Anonymous said...

For once I am in partial agreement with you councillor.

Taking revenge vigilante style would lead to a downward spiral in law and order and it is not the answer.

I do believe that we have become a society where tolerance has gone mad and where society itself takes the blame for all ills.

I totally agree that people are not born evil and that their parents, peers and environment have a bearing on their personality and view of the world.

Everyone, however, has choices to make as they go through life and there is always the choice between right and wrong. That is a personal responsibility.

Is it not true that there are a great many people that come from underprivileged backgrounds that do not turn to crime, abuse and drugs. Of course there is. These people made the choice not to be involved in these things and have chosen not to blame society for all of their problems.

Not everyone believes that the world owes them a living.

I have a very close friend who works with young people in an under privileged area that you know very well and it has amazed me how they have changed the lives of a number of people by encouraging them to become involved in a range of activiies that don't involve the negativities previously mentioned.

The trouble is that many politicians don't offer the right kind of encouragement to people in this situation and are happy to keep people thinking that they are downtrodden. For many it is their core vote.

It has been proved that simply throwing money at the problem does not work. A more radical "hands on" approach is required.

Cllr Terry Kelly said...

(Anonymous) 13:14

“Everyone, however, has choices to make as they go through life and there is always the choice between right and wrong”

This is a distortion, your background has an enormous influence on the choices available to you and your attitude to them.

“For many it is their core vote”

Absolute nonsense; the vast majority of young people like this couple wouldn’t know how to vote.

“It has been proved that simply throwing money at the problem does not work”

This is the standard knee jerk response; it is money which can change lives if it provides better education, housing, health and employment etc. that is the reason we are where we are because our society tolerates this situation where hundreds of thousands are born to fail.

There is a considerable load of money being thrown around at the moment at failed banks and financial institutions; why is that OK and helping the poor change their lives is not?

If we are serrious about changing these things we first have to accept that a massive redistribution of wealth frrom rich to poor isessential.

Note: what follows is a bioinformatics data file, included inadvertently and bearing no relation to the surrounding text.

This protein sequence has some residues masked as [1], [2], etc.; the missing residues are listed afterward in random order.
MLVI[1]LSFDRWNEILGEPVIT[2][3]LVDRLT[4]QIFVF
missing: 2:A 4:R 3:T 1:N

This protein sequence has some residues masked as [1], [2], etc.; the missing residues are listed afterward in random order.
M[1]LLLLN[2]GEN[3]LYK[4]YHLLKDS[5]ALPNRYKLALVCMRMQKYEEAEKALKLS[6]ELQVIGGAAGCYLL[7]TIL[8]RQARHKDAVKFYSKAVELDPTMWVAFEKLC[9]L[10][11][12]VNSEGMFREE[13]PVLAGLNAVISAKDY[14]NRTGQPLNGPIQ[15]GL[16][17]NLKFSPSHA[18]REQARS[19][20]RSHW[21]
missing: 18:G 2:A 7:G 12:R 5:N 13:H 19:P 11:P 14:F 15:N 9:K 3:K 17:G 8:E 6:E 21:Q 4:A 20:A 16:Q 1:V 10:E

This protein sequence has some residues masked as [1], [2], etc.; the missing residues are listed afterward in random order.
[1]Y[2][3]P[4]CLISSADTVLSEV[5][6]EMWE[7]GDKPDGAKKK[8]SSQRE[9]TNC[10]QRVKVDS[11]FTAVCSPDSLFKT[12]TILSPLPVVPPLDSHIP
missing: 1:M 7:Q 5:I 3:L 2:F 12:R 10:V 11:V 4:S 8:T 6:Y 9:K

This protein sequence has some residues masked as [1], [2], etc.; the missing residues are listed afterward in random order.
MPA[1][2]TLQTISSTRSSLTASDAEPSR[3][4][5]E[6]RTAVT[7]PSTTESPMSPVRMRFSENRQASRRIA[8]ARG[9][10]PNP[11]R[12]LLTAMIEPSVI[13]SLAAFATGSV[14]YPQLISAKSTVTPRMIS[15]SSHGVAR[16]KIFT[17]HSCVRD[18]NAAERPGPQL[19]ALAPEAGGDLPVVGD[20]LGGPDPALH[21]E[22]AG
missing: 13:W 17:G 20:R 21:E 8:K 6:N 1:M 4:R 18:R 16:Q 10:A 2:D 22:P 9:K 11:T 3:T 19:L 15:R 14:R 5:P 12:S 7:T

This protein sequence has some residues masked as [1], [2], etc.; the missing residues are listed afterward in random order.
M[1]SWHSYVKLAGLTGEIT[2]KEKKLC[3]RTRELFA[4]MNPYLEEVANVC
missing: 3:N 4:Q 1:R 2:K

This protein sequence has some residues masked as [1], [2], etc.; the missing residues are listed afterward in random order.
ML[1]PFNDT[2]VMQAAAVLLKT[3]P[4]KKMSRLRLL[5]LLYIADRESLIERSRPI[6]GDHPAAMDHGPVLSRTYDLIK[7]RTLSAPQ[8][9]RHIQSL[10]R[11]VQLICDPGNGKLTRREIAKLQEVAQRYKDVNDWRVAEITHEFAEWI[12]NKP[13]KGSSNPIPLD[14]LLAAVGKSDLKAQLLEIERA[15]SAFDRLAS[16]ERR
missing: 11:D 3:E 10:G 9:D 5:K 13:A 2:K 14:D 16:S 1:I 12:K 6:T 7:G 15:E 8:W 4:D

Anonymous said...

Children just do not seem to be a priority in government/council spending. From experience in working with the children of drug addicted parents lack of resources mean that only the most serious cases of neglect/abuse will lead to the children being removed from the home- something that does not happen nearly enough. The truth is that many children are living in circumstances that are totally unacceptable but are left where they are because they're just about being fed and barely cared for. To be honest if it wasn't for the amazing love and care shown by grandparents and other family they're would be many more Brandon Muirs out there.

btw I do not say children should be removed from a home lightly but the policy of keeping failing families together just doesn't work.

There is an orgaisation in the area where I work that provides basic for drug using families. For example selling single nappies at cost, giving children free soup etc. Whilst I admire the staff and volunteers of the organisation the fundamental point is that a parent who is putting their desire for drugs before their child's need for food is not providing adequate care and a child should not have to live in such a household until such time as the family has sorted itself out. Yet children are left there. We desperately need more foster carers and a great deal more help available to granparents and other family to help them care for the children if they are able to.

There is also a major problem with men who see latching onto drug addicted mothers who they can prostitute as easy money. The presence of children in such households is seen by them as a way to keep the mother in line and out earning to feed the couples habit as they can be threatend at any sign of defiance from the mother. Feminism cuts about as much ice as human decency in these households.

As you quite rightly point out there is a lot that needs to be done to prevent these situations arising in the first place. But a re-think on policy and a good deal more help with the situation now is urgently required.

Cllr Terry Kelly said...

(Anonymous) 09/03/09

“Children just do not seem to be a priority in government/council spending”

I can’t agree with that; our priority is to change society and with it the lot of poorer children and families. You can’t just take a child away and make it better, the circumstances that created the problem will still exist.

“children being removed from the home- something that does not happen nearly enough”